A couple years ago, the wall was taken down in order to create a single, large room for an open office plan. In place of the wall (Which may have been load bearing, the contractors who tore it down couldn't tell) they left a foot wide strip of drywall, the jagged end of which was finished with some moulding. This meant there was a strip of what used to be wall running along the ceiling from one end of the room to the other. No support beams were installed, and they would have been expensive and broken up the room.

This 30 some foot strip of wall remnant (anyone know the proper term for this?) is now sagging, threatening to buckle and collapse. It's also straining the wall sections that it connects to. There are a number of cracks all along the plaster.

This sagging was first noticed today, and the center of this edging is now a good foot lower than the ends. The sag is distorting the hanging ceiling, and raining a dust of drywall on the staff.

Now here is why I'm not happy with this.

My desk is in the basement, directly under the sagging section of wall. There is debate about the composition of this chunk of construction. If it's largely moulding and drywall, then it's theorized that a collapse would create a mess in the room above, perhaps leaving a hole in the exterior wall or damaging the stairwell. This does not distress me much, as I can get out the back door unless the collapse seriously damages the rest of the building.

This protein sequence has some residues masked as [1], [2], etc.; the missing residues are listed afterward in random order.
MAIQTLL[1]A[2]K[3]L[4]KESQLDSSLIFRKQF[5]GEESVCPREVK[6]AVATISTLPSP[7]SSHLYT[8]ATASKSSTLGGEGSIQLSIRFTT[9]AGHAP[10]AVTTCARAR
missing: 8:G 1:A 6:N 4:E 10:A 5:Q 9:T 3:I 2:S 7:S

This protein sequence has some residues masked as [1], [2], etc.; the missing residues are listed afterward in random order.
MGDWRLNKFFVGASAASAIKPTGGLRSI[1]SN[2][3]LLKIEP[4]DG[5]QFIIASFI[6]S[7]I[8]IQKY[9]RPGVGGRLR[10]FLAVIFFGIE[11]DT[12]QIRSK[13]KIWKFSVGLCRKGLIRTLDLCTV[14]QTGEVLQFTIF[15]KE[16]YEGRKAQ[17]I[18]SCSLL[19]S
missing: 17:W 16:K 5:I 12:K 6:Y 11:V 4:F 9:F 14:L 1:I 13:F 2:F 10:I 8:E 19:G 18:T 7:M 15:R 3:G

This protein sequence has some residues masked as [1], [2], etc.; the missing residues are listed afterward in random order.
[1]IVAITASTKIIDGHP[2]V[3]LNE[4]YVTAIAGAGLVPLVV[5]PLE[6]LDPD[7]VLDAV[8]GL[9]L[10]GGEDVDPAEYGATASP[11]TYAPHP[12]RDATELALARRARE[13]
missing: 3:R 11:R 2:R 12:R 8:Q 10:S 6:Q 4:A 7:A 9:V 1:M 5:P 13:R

If this chunk of building has some substantial planks of wood, then the collapse could create what amounts to a massive spear piercing the floor into the basement below. This would result in one or more shafts of wood and drywall plunging through the floor and into my work area.

Did I mention my desk is right under this bending and bowing part of the building?

Naturally, if I hear so much as a creak form above, I'm running out the back door as fast as I can.

On a side note, I would like to state that I prefer not to be kept on life support if there is no hope of recovery.

Which reminds me, I need to go over that organ donor stuff if I get home alive tonight. My eyes are too messed up to be of any use, but my other internal organs could be recycled.